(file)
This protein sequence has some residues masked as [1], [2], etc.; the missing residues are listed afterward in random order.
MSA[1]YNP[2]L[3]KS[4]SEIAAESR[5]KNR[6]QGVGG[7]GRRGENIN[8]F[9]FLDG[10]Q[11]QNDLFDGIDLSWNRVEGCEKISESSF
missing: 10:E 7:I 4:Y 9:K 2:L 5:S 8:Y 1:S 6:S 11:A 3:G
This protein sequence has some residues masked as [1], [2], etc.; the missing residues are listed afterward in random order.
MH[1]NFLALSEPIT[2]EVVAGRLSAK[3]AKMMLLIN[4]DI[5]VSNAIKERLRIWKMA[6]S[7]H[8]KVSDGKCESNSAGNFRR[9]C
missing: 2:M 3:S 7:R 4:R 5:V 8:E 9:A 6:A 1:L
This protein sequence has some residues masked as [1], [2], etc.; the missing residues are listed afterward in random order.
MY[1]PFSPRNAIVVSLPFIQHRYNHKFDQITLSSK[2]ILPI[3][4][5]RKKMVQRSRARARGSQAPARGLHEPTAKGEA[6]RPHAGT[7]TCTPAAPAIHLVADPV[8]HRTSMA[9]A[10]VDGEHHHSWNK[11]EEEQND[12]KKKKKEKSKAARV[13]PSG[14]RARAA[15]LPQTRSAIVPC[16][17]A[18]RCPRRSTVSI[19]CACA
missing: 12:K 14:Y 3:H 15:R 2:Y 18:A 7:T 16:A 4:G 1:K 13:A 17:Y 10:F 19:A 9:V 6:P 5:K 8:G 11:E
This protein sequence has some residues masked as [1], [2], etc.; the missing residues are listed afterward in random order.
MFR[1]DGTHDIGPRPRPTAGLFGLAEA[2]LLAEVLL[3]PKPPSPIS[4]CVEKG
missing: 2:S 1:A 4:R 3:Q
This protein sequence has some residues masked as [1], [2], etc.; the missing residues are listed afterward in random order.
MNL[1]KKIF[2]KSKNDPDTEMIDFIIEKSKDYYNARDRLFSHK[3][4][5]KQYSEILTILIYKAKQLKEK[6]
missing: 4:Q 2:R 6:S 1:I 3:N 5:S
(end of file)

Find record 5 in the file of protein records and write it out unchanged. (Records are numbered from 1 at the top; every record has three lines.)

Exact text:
This protein sequence has some residues masked as [1], [2], etc.; the missing residues are listed afterward in random order.
MNL[1]KKIF[2]KSKNDPDTEMIDFIIEKSKDYYNARDRLFSHK[3][4][5]KQYSEILTILIYKAKQLKEK[6]
missing: 4:Q 2:R 6:S 1:I 3:N 5:S